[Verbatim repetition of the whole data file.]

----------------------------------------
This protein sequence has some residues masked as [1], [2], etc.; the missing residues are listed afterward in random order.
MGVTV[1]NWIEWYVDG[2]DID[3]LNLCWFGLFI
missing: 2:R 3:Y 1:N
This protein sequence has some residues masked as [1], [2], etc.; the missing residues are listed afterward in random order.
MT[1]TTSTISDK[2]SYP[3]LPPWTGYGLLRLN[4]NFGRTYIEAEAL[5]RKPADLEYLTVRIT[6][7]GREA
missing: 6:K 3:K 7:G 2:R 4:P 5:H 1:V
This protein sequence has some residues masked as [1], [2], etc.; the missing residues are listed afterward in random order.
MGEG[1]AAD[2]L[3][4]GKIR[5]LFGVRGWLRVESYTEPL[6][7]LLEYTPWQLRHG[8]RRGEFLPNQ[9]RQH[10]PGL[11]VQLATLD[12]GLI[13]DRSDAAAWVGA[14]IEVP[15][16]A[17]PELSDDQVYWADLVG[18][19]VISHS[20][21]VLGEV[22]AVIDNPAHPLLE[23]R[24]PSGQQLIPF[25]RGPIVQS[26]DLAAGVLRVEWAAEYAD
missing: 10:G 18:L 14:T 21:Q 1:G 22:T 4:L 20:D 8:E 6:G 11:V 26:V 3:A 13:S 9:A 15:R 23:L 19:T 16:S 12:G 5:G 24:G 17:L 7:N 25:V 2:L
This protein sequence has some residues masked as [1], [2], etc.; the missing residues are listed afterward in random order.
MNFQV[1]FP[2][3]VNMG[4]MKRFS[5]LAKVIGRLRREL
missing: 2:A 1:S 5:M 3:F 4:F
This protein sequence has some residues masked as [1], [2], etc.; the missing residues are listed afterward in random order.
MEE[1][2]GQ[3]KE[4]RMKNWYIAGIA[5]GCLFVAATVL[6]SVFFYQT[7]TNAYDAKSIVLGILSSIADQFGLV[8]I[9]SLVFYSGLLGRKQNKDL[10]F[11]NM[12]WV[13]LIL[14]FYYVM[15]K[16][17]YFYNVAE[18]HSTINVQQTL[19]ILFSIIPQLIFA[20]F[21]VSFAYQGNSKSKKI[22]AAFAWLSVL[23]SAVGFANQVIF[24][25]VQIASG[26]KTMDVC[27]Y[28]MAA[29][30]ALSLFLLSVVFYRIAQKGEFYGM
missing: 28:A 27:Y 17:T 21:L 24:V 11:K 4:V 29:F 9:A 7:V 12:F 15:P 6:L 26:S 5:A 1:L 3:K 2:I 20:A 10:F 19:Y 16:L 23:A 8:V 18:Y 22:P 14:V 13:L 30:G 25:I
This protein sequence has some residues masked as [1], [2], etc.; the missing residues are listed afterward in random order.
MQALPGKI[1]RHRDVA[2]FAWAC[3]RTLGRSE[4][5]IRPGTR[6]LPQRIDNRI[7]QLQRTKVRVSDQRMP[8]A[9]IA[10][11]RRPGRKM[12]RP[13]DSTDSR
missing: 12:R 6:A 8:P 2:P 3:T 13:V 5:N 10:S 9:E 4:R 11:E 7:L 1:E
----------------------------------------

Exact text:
This protein sequence has some residues masked as [1], [2], etc.; the missing residues are listed afterward in random order.
MGVTV[1]NWIEWYVDG[2]DID[3]LNLCWFGLFI
missing: 2:R 3:Y 1:N
This protein sequence has some residues masked as [1], [2], etc.; the missing residues are listed afterward in random order.
MT[1]TTSTISDK[2]SYP[3]LPPWTGYGLLRLN[4]NFGRTYIEAEAL[5]RKPADLEYLTVRIT[6][7]GREA
missing: 6:K 3:K 7:G 2:R 4:P 5:H 1:V
This protein sequence has some residues masked as [1], [2], etc.; the missing residues are listed afterward in random order.
MGEG[1]AAD[2]L[3][4]GKIR[5]LFGVRGWLRVESYTEPL[6][7]LLEYTPWQLRHG[8]RRGEFLPNQ[9]RQH[10]PGL[11]VQLATLD[12]GLI[13]DRSDAAAWVGA[14]IEVP[15][16]A[17]PELSDDQVYWADLVG[18][19]VISHS[20][21]VLGEV[22]AVIDNPAHPLLE[23]R[24]PSGQQLIPF[25]RGPIVQS[26]DLAAGVLRVEWAAEYAD
missing: 10:G 18:L 14:T 21:Q 1:G 22:T 4:L 20:D 8:E 6:G 11:V 26:V 3:A 13:S 9:A 15:R 23:L 19:T 16:S 12:G 5:G 24:G 17:L 7:N 25:V 2:L
This protein sequence has some residues masked as [1], [2], etc.; the missing residues are listed afterward in random order.
MNFQV[1]FP[2][3]VNMG[4]MKRFS[5]LAKVIGRLRREL
missing: 2:A 1:S 5:M 3:F 4:F
This protein sequence has some residues masked as [1], [2], etc.; the missing residues are listed afterward in random order.
MEE[1][2]GQ[3]KE[4]RMKNWYIAGIA[5]GCLFVAATVL[6]SVFFYQT[7]TNAYDAKSIVLGILSSIADQFGLV[8]I[9]SLVFYSGLLGRKQNKDL[10]F[11]NM[12]WV[13]LIL[14]FYYVM[15]K[16][17]YFYNVAE[18]HSTINVQQTL[19]ILFSIIPQLIFA[20]F[21]VSFAYQGNSKSKKI[22]AAFAWLSVL[23]SAVGFANQVIF[24][25]VQIASG[26]KTMDVC[27]Y[28]MAA[29][30]ALSLFLLSVVFYRIAQKGEFYGM
missing: 28:A 27:Y 17:T 21:L 24:V 11:K 4:V 29:F 9:A 7:V 12:F 15:P 6:L 26:S 5:A 1:L 3:K 2:I 20:A 10:F 19:Y 16:L 23:A 8:V 18:Y 22:P 14:V 13:L 30:G 25:I
This protein sequence has some residues masked as [1], [2], etc.; the missing residues are listed afterward in random order.
MQALPGKI[1]RHRDVA[2]FAWAC[3]RTLGRSE[4][5]IRPGTR[6]LPQRIDNRI[7]QLQRTKVRVSDQRMP[8]A[9]IA[10][11]RRPGRKM[12]RP[13]DSTDSR
missing: 12:R 6:A 8:P 2:P 3:T 13:V 5:N 10:S 9:E 4:R 11:E 7:L 1:E